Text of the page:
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Tornado spins close call in Youngstown

Workers catch full fury of storms

Wednesday, July 23, 2003

By Jan Ackerman, Mackenzie Carpenter and Patrick Hernan

YOUNGSTOWN, Ohio -- As Melody Bloomingdale worked at her desk inside a cinder-block building in an industrial part of the city, the radio in her office was broadcasting severe weather warnings for Mahoning County.

It was about 1:15 p.m. on what had been an uneventful Monday at the Ziegler Tire Co. on Poland Avenue. Bloomingdale, an administrative assistant at Ziegler, turned her back on the front windows to do some work on her computer. That's when the tornado touched down.

"The two windows blew out and hit me in the back," she recalled yesterday. "I looked outside and the trees were kissing the ground."

John Tutoki, 10, and his friends gathered yesterday at a makeshift memorial that was accumulating on metal plates used to cover a drainage ditch in Warren, Ohio, where John Keytack, 10, drowned Monday. The boy was riding his bicycle with friends when his foot got stuck and 5 feet of water swept over him. (Darrell Sapp, Post-Gazette)
Click photo for larger image.

Online Map:
Tornado hits Youngstown


She was in a second-floor office of a two-story building, a dangerous place to be in a tornado.

"I was going to try to make it downstairs, but the windows on the other side of the building blew out."

She managed to lie down under her desk for what, she said, seemed like an eternity, but was probably not more than a minute. She felt the desk lifting up. Pieces of blocks and steel hit her on the back, hips and side. The desk split in two.

Luckily, she suffered only bruises.

When she got up, the roof and walls of her office were gone. Her colleague, Larry Siwula, 20, of Niles, Ohio, helped her climb out of the tangled wires and debris. Siwula was downstairs when the garage door flew off the building, an upper deck came crashing down and a wall collapsed.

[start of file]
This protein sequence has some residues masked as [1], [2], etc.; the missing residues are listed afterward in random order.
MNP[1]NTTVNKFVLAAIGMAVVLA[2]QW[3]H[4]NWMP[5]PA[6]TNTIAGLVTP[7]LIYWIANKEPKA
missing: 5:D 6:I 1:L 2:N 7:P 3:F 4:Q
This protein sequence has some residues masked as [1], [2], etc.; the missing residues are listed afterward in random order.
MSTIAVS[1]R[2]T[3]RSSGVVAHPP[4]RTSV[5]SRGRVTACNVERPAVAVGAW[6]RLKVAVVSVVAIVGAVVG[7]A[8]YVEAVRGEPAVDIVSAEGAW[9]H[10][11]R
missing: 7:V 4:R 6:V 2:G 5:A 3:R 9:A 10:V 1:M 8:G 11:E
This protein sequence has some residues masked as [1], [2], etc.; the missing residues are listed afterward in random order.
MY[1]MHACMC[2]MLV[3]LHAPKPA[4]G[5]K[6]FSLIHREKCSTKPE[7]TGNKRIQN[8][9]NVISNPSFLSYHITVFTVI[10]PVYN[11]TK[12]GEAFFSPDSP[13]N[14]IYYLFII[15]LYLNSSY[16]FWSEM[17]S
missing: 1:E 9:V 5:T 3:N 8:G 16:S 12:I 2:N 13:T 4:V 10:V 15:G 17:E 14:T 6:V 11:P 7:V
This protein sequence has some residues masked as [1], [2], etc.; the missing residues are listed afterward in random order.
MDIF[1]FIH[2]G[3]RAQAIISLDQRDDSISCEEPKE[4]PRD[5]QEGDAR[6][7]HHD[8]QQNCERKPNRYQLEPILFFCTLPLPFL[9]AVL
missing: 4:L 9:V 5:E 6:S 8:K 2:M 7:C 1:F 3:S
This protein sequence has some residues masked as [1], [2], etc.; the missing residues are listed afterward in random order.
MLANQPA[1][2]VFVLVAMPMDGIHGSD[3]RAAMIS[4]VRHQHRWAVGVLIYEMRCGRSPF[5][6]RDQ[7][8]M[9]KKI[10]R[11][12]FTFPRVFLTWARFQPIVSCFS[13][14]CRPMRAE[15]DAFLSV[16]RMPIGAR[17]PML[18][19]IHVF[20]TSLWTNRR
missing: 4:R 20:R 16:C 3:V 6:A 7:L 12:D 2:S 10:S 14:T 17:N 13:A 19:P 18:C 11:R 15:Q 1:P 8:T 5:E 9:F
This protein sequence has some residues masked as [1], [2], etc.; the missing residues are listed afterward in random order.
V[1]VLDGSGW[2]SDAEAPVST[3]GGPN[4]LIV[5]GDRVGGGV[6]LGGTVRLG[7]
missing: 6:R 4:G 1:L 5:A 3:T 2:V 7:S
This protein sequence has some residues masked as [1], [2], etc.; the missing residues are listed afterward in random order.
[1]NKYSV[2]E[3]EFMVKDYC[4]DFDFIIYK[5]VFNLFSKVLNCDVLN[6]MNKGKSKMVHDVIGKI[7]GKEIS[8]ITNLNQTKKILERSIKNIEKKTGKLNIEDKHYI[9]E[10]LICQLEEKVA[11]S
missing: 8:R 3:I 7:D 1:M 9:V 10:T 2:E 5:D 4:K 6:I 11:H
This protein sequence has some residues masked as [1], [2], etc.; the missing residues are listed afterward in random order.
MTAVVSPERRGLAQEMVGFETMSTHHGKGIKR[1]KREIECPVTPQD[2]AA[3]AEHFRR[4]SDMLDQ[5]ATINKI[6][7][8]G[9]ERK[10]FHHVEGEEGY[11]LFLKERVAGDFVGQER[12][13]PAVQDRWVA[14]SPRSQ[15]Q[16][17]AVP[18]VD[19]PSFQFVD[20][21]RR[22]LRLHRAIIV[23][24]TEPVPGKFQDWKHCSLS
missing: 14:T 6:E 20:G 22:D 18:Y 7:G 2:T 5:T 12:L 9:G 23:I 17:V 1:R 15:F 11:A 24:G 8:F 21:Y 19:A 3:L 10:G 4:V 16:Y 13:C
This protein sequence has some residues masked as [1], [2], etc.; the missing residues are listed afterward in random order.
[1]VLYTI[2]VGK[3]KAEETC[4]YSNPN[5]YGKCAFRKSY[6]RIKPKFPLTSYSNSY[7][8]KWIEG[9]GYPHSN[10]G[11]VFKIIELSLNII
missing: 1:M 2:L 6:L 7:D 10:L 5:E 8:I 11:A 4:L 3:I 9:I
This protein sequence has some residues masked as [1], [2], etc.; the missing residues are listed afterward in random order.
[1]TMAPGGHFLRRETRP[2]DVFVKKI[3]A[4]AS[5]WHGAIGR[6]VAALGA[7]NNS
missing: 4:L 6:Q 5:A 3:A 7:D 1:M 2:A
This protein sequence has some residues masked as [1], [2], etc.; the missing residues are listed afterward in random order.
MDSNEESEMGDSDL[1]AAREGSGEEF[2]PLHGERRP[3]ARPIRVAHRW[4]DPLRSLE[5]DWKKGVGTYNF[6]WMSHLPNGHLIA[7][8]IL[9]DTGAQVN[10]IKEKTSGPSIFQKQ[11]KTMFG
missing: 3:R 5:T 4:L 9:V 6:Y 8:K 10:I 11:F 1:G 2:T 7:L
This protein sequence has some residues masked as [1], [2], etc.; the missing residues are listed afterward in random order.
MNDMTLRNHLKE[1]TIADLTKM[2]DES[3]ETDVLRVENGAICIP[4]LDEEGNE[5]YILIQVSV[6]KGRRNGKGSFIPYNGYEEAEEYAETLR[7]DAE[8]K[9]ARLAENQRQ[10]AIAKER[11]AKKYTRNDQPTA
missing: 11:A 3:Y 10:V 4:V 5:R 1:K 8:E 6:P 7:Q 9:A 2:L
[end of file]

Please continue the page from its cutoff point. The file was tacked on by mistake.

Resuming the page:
"I called out 'Can I go home?' " Siwula said yesterday.

No one was killed in the tornado that touched down in Youngstown around 1:45 p.m. Monday.

But in nearby Warren, 10-year-old John Keytack drowned after he wandered into a drainage ditch with a strong current. His foot got stuck in a drain 5 feet underwater. He was riding his bicycle with friends when the accident occurred.

Destructive storms that swept across northeastern Ohio and into northwestern Pennsylvania Monday spawned a second, weaker tornado in Mercer County, as well as strong winds and extensive flooding, weather officials said.

Dan Ohoro, of A.P. Ohoro Construction Company, prepares an estimate to clean up the remains of the Ziegler Tire company on Poland Avenue in Youngstown, Ohio. The roof was ripped off during a storm Monday. (Darrell Sapp, Post-Gazette)
Click photo for larger image.

The Youngstown tornado was rated an "F-1" tornado on the Fujita scale with winds between 75 and 110 mph. It cut an eight-mile path through the northeastern part of the city, downing many trees, blowing two railroad cars off the tracks and damaging about 100 houses in scattered sites.